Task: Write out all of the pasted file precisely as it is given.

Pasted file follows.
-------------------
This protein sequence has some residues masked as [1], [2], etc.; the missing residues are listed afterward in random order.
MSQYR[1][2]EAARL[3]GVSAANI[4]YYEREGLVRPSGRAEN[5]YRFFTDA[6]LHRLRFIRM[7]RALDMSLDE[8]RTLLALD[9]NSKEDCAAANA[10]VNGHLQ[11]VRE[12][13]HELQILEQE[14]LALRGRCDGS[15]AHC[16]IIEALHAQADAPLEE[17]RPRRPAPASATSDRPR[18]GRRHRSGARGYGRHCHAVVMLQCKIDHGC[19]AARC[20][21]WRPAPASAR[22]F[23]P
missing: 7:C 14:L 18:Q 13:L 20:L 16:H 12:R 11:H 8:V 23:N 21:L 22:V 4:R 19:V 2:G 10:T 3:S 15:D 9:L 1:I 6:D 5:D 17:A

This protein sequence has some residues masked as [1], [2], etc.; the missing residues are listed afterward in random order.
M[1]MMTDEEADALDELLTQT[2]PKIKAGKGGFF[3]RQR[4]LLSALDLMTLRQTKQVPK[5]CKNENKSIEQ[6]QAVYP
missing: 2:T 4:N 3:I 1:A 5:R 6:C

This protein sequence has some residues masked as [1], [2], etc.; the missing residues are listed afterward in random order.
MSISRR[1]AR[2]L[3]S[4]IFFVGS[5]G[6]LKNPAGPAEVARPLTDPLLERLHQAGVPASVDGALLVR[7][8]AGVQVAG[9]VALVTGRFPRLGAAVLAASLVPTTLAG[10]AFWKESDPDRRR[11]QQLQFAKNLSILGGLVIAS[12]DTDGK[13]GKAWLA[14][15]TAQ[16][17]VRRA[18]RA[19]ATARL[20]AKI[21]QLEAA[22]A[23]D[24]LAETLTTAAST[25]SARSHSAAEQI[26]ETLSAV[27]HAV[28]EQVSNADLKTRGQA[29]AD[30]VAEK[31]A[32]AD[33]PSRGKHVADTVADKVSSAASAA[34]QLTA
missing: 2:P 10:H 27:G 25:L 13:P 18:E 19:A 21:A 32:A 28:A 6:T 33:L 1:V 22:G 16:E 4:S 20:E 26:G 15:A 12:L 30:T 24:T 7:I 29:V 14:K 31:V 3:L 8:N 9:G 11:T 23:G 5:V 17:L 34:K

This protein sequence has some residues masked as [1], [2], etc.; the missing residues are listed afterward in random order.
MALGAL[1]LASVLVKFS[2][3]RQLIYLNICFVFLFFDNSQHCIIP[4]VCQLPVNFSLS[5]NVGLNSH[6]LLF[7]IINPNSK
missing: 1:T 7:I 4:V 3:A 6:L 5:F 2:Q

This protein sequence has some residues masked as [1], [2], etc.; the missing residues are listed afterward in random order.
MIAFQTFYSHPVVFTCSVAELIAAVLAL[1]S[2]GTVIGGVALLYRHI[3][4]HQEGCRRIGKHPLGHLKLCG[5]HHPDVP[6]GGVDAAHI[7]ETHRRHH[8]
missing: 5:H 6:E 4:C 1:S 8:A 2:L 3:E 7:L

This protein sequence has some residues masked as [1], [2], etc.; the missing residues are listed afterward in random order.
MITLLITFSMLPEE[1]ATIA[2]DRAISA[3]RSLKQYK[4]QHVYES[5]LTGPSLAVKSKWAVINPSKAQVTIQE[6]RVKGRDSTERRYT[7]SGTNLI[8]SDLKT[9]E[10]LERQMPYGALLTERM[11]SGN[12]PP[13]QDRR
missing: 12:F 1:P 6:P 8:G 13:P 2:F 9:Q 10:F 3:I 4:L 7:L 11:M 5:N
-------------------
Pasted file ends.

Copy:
This protein sequence has some residues masked as [1], [2], etc.; the missing residues are listed afterward in random order.
MSQYR[1][2]EAARL[3]GVSAANI[4]YYEREGLVRPSGRAEN[5]YRFFTDA[6]LHRLRFIRM[7]RALDMSLDE[8]RTLLALD[9]NSKEDCAAANA[10]VNGHLQ[11]VRE[12][13]HELQILEQE[14]LALRGRCDGS[15]AHC[16]IIEALHAQADAPLEE[17]RPRRPAPASATSDRPR[18]GRRHRSGARGYGRHCHAVVMLQCKIDHGC[19]AARC[20][21]WRPAPASAR[22]F[23]P
missing: 7:C 14:L 18:Q 13:L 20:L 16:H 12:R 11:H 8:V 23:N 21:L 22:V 4:R 19:V 2:G 10:T 3:S 15:D 9:L 1:I 6:D 5:D 17:A

This protein sequence has some residues masked as [1], [2], etc.; the missing residues are listed afterward in random order.
M[1]MMTDEEADALDELLTQT[2]PKIKAGKGGFF[3]RQR[4]LLSALDLMTLRQTKQVPK[5]CKNENKSIEQ[6]QAVYP
missing: 2:T 4:N 3:I 1:A 5:R 6:C

This protein sequence has some residues masked as [1], [2], etc.; the missing residues are listed afterward in random order.
MSISRR[1]AR[2]L[3]S[4]IFFVGS[5]G[6]LKNPAGPAEVARPLTDPLLERLHQAGVPASVDGALLVR[7][8]AGVQVAG[9]VALVTGRFPRLGAAVLAASLVPTTLAG[10]AFWKESDPDRRR[11]QQLQFAKNLSILGGLVIAS[12]DTDGK[13]GKAWLA[14][15]TAQ[16][17]VRRA[18]RA[19]ATARL[20]AKI[21]QLEAA[22]A[23]D[24]LAETLTTAAST[25]SARSHSAAEQI[26]ETLSAV[27]HAV[28]EQVSNADLKTRGQA[29]AD[30]VAEK[31]A[32]AD[33]PSRGKHVADTVADKVSSAASAA[34]QLTA
missing: 2:P 10:H 27:G 25:L 13:P 18:E 19:A 21:A 32:A 28:A 6:T 33:L 1:V 22:G 16:E 4:S 20:E 26:G 15:A 12:L 30:T 24:T 7:I 29:V 14:K 31:V 3:L 8:N 9:G 11:T 23:G 5:V 17:L 34:K

This protein sequence has some residues masked as [1], [2], etc.; the missing residues are listed afterward in random order.
MALGAL[1]LASVLVKFS[2][3]RQLIYLNICFVFLFFDNSQHCIIP[4]VCQLPVNFSLS[5]NVGLNSH[6]LLF[7]IINPNSK
missing: 1:T 7:I 4:V 3:A 6:L 5:F 2:Q

This protein sequence has some residues masked as [1], [2], etc.; the missing residues are listed afterward in random order.
MIAFQTFYSHPVVFTCSVAELIAAVLAL[1]S[2]GTVIGGVALLYRHI[3][4]HQEGCRRIGKHPLGHLKLCG[5]HHPDVP[6]GGVDAAHI[7]ETHRRHH[8]
missing: 5:H 6:E 4:C 1:S 8:A 2:L 3:E 7:L

This protein sequence has some residues masked as [1], [2], etc.; the missing residues are listed afterward in random order.
MITLLITFSMLPEE[1]ATIA[2]DRAISA[3]RSLKQYK[4]QHVYES[5]LTGPSLAVKSKWAVINPSKAQVTIQE[6]RVKGRDSTERRYT[7]SGTNLI[8]SDLKT[9]E[10]LERQMPYGALLTERM[11]SGN[12]PP[13]QDRR
missing: 12:F 1:P 6:P 8:G 13:P 2:F 9:Q 10:F 3:I 4:L 7:L 11:M 5:N